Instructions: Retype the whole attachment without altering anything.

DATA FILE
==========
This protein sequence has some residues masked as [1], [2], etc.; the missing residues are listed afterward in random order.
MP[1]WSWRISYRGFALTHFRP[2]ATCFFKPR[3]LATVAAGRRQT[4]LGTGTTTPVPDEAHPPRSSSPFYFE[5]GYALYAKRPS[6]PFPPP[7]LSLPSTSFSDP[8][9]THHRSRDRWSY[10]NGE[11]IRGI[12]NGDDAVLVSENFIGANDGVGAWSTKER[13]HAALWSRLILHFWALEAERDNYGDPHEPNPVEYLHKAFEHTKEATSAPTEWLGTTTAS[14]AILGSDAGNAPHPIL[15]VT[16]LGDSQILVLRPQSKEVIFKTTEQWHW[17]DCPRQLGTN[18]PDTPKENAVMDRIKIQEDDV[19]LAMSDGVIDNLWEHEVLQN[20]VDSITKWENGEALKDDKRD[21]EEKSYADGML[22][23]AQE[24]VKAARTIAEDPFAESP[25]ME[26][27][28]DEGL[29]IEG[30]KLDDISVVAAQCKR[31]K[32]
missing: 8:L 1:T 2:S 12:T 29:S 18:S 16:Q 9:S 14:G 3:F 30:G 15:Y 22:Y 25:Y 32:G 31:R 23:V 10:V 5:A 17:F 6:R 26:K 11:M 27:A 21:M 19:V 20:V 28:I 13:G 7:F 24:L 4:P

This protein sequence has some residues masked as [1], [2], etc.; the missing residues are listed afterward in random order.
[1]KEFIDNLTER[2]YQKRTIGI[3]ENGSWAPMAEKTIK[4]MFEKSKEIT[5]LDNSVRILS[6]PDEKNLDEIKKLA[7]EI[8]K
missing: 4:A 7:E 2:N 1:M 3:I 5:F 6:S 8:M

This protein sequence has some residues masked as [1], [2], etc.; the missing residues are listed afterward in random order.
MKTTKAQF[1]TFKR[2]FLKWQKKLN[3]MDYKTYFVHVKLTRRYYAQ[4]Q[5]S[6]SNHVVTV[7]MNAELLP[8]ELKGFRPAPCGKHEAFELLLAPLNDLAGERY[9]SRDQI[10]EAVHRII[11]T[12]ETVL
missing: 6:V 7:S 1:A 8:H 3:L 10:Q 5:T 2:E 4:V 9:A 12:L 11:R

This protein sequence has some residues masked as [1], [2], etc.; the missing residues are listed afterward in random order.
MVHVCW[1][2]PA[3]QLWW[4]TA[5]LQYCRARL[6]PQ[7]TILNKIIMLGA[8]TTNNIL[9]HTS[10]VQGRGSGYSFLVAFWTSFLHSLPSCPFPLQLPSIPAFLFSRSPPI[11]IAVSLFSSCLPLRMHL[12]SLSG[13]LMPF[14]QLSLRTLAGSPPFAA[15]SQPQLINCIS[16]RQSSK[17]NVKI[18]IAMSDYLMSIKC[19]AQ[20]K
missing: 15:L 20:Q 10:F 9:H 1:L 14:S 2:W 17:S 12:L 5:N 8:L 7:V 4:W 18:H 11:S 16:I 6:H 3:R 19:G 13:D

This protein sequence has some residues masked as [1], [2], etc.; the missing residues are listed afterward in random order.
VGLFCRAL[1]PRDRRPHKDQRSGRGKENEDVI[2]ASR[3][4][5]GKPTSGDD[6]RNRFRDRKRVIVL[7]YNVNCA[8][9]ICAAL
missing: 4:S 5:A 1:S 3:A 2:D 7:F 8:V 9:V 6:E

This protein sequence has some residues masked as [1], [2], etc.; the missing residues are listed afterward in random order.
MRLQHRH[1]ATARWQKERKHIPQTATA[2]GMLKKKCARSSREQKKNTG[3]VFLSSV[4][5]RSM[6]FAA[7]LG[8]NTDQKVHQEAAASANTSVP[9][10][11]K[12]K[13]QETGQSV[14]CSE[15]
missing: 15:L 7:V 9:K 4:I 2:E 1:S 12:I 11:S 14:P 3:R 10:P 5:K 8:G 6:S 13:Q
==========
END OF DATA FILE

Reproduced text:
This protein sequence has some residues masked as [1], [2], etc.; the missing residues are listed afterward in random order.
MP[1]WSWRISYRGFALTHFRP[2]ATCFFKPR[3]LATVAAGRRQT[4]LGTGTTTPVPDEAHPPRSSSPFYFE[5]GYALYAKRPS[6]PFPPP[7]LSLPSTSFSDP[8][9]THHRSRDRWSY[10]NGE[11]IRGI[12]NGDDAVLVSENFIGANDGVGAWSTKER[13]HAALWSRLILHFWALEAERDNYGDPHEPNPVEYLHKAFEHTKEATSAPTEWLGTTTAS[14]AILGSDAGNAPHPIL[15]VT[16]LGDSQILVLRPQSKEVIFKTTEQWHW[17]DCPRQLGTN[18]PDTPKENAVMDRIKIQEDDV[19]LAMSDGVIDNLWEHEVLQN[20]VDSITKWENGEALKDDKRD[21]EEKSYADGML[22][23]AQE[24]VKAARTIAEDPFAESP[25]ME[26][27][28]DEGL[29]IEG[30]KLDDISVVAAQCKR[31]K[32]
missing: 8:L 1:T 2:S 12:T 29:S 18:S 16:Q 9:S 14:G 3:F 30:G 15:Y 22:Y 25:Y 32:G 31:R 23:V 10:V 5:A 17:F 6:R 26:K 11:M 27:A 21:M 19:V 20:V 28:I 13:G 7:F 24:L 4:P

This protein sequence has some residues masked as [1], [2], etc.; the missing residues are listed afterward in random order.
[1]KEFIDNLTER[2]YQKRTIGI[3]ENGSWAPMAEKTIK[4]MFEKSKEIT[5]LDNSVRILS[6]PDEKNLDEIKKLA[7]EI[8]K
missing: 4:A 7:E 2:N 1:M 3:I 5:F 6:S 8:M

This protein sequence has some residues masked as [1], [2], etc.; the missing residues are listed afterward in random order.
MKTTKAQF[1]TFKR[2]FLKWQKKLN[3]MDYKTYFVHVKLTRRYYAQ[4]Q[5]S[6]SNHVVTV[7]MNAELLP[8]ELKGFRPAPCGKHEAFELLLAPLNDLAGERY[9]SRDQI[10]EAVHRII[11]T[12]ETVL
missing: 6:V 7:S 1:A 8:H 3:L 10:Q 5:T 2:E 4:V 9:A 12:L 11:R

This protein sequence has some residues masked as [1], [2], etc.; the missing residues are listed afterward in random order.
MVHVCW[1][2]PA[3]QLWW[4]TA[5]LQYCRARL[6]PQ[7]TILNKIIMLGA[8]TTNNIL[9]HTS[10]VQGRGSGYSFLVAFWTSFLHSLPSCPFPLQLPSIPAFLFSRSPPI[11]IAVSLFSSCLPLRMHL[12]SLSG[13]LMPF[14]QLSLRTLAGSPPFAA[15]SQPQLINCIS[16]RQSSK[17]NVKI[18]IAMSDYLMSIKC[19]AQ[20]K
missing: 15:L 20:Q 10:F 9:H 1:L 14:S 2:W 17:S 12:L 5:N 8:L 7:V 4:W 18:H 11:S 16:I 6:H 3:R 19:G 13:D

This protein sequence has some residues masked as [1], [2], etc.; the missing residues are listed afterward in random order.
VGLFCRAL[1]PRDRRPHKDQRSGRGKENEDVI[2]ASR[3][4][5]GKPTSGDD[6]RNRFRDRKRVIVL[7]YNVNCA[8][9]ICAAL
missing: 4:S 5:A 1:S 3:A 2:D 7:F 8:V 9:V 6:E

This protein sequence has some residues masked as [1], [2], etc.; the missing residues are listed afterward in random order.
MRLQHRH[1]ATARWQKERKHIPQTATA[2]GMLKKKCARSSREQKKNTG[3]VFLSSV[4][5]RSM[6]FAA[7]LG[8]NTDQKVHQEAAASANTSVP[9][10][11]K[12]K[13]QETGQSV[14]CSE[15]
missing: 15:L 7:V 9:K 4:I 2:E 1:S 12:I 11:S 14:P 3:R 10:P 5:K 8:G 6:S 13:Q